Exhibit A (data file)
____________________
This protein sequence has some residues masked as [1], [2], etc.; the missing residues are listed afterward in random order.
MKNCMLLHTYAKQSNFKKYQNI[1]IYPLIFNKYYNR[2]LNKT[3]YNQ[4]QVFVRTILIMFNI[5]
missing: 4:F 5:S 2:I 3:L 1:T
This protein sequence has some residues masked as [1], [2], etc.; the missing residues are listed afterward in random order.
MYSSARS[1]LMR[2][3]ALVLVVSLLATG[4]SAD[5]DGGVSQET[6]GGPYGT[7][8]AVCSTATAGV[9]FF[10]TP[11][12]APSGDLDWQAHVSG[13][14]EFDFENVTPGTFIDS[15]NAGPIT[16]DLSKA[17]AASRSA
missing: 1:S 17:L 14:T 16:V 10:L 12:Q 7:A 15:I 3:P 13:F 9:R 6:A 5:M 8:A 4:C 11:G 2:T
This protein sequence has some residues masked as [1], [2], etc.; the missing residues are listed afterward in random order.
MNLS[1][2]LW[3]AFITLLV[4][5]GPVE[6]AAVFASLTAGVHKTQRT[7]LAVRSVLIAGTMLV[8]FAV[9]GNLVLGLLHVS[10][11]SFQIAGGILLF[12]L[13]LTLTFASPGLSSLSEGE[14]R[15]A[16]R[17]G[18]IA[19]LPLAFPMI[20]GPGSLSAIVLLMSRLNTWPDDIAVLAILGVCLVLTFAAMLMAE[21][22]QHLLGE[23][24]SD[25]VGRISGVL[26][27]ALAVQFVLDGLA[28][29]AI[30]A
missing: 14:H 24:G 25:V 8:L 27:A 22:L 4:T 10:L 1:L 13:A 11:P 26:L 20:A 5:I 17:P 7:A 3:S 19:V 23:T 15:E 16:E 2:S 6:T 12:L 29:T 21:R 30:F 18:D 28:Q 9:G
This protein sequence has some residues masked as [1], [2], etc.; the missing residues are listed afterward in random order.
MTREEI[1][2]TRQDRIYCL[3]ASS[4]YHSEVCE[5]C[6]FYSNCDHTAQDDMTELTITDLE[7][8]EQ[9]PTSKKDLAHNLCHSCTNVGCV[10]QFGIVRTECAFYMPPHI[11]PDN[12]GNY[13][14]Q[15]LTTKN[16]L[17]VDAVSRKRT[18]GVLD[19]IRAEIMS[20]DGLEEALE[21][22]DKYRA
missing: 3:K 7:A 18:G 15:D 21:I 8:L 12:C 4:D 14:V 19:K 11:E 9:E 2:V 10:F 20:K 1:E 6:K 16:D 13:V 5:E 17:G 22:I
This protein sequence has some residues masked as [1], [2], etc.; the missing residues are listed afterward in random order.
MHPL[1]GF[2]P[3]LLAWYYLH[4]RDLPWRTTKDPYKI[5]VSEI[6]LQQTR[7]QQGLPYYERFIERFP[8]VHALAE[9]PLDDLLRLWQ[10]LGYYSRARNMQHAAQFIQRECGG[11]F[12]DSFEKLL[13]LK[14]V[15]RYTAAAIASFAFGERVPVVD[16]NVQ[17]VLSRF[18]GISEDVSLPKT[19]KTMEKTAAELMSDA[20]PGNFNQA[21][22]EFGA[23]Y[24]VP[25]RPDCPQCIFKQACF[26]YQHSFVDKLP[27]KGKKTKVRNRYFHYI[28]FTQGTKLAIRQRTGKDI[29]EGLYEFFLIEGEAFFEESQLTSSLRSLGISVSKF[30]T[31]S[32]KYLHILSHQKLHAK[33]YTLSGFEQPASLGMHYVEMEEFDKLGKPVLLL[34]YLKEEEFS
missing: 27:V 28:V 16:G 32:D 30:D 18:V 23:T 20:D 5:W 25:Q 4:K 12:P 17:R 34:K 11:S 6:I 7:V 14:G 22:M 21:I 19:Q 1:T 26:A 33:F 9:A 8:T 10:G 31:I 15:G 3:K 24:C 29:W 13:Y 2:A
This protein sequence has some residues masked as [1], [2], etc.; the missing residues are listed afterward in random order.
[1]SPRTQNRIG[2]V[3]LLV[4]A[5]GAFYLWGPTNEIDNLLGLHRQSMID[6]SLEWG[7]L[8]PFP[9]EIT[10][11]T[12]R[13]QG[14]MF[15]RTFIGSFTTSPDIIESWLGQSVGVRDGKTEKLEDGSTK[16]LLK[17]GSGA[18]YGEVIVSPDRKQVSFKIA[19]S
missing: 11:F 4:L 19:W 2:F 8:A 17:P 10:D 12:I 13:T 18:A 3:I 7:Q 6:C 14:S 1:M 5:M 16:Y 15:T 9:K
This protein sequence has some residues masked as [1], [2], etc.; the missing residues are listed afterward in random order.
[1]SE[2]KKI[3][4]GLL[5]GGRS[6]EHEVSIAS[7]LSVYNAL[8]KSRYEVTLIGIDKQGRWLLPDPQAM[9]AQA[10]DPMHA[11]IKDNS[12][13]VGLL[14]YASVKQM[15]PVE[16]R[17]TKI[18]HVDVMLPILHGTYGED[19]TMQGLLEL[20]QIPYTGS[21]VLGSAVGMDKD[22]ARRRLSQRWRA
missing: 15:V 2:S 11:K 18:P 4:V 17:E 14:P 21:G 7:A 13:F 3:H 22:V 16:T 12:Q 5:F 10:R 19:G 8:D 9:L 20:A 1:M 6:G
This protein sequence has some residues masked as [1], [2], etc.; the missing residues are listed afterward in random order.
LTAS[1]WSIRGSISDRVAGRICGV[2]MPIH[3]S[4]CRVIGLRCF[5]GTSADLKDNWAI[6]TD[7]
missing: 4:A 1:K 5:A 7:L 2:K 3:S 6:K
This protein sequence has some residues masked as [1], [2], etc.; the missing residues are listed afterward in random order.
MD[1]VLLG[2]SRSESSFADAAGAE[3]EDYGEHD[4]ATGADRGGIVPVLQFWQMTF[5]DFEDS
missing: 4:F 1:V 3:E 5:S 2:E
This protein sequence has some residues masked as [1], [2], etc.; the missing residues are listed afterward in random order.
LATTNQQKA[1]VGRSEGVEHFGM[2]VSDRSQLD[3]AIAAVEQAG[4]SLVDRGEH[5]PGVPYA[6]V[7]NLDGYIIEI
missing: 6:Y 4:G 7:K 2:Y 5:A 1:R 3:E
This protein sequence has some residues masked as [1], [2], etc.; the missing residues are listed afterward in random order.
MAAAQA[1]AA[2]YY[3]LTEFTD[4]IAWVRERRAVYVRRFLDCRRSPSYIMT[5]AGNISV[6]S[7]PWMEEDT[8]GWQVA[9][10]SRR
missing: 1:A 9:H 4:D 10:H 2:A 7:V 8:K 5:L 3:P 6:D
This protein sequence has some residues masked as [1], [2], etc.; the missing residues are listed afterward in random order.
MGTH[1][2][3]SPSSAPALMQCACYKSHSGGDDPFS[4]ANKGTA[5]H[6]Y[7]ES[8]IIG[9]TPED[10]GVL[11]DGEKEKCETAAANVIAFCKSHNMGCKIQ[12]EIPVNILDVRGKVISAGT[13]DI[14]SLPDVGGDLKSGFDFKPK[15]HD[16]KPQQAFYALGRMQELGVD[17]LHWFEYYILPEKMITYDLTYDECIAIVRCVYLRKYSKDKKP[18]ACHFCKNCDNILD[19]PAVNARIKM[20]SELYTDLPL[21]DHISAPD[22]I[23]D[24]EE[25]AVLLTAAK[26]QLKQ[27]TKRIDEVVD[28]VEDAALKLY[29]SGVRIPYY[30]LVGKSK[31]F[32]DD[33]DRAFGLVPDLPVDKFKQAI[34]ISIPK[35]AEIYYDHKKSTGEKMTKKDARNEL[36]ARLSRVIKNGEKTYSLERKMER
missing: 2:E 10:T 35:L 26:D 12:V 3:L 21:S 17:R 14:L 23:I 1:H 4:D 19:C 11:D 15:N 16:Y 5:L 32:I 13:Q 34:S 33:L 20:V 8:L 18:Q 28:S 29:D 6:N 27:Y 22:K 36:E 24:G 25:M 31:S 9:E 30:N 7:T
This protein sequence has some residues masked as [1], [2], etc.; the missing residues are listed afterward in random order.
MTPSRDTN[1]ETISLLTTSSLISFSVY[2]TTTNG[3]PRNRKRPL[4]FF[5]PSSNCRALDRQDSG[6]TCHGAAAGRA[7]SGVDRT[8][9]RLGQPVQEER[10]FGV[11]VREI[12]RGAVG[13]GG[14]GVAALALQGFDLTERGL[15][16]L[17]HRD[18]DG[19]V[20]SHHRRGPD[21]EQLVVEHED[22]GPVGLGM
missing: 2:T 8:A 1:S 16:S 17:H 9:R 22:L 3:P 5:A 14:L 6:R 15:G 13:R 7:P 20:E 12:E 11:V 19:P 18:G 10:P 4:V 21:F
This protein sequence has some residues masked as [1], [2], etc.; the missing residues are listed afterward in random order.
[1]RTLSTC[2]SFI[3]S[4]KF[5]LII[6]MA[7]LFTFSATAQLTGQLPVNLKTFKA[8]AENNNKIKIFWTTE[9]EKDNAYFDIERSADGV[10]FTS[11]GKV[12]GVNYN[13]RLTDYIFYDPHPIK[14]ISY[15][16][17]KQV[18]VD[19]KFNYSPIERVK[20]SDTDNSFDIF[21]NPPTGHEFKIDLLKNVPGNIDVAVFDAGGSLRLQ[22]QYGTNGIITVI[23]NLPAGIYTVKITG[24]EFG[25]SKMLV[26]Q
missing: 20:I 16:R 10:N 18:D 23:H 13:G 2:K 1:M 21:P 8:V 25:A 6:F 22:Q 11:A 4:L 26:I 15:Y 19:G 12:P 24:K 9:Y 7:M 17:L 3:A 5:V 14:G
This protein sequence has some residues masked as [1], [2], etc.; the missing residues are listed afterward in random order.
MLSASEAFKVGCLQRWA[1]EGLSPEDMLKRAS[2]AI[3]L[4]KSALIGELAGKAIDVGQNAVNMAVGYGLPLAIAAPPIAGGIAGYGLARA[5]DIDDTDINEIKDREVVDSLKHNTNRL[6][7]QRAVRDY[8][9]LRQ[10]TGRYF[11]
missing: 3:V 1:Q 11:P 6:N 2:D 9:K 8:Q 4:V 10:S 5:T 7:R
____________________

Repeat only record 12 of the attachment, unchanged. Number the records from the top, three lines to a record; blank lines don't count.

This protein sequence has some residues masked as [1], [2], etc.; the missing residues are listed afterward in random order.
MGTH[1][2][3]SPSSAPALMQCACYKSHSGGDDPFS[4]ANKGTA[5]H[6]Y[7]ES[8]IIG[9]TPED[10]GVL[11]DGEKEKCETAAANVIAFCKSHNMGCKIQ[12]EIPVNILDVRGKVISAGT[13]DI[14]SLPDVGGDLKSGFDFKPK[15]HD[16]KPQQAFYALGRMQELGVD[17]LHWFEYYILPEKMITYDLTYDECIAIVRCVYLRKYSKDKKP[18]ACHFCKNCDNILD[19]PAVNARIKM[20]SELYTDLPL[21]DHISAPD[22]I[23]D[24]EE[25]AVLLTAAK[26]QLKQ[27]TKRIDEVVD[28]VEDAALKLY[29]SGVRIPYY[30]LVGKSK[31]F[32]DD[33]DRAFGLVPDLPVDKFKQAI[34]ISIPK[35]AEIYYDHKKSTGEKMTKKDARNEL[36]ARLSRVIKNGEKTYSLERKMER
missing: 2:E 10:T 35:L 26:D 12:V 3:L 21:S 17:R 14:L 23:I 1:H 4:D 19:C 11:D 15:N 16:Y 5:L 32:I 13:Q 34:S 33:L 20:V 8:L 18:Q 28:S 29:D 6:N 27:Y 22:K 36:E 24:G 25:M 31:S 9:E 30:N 7:T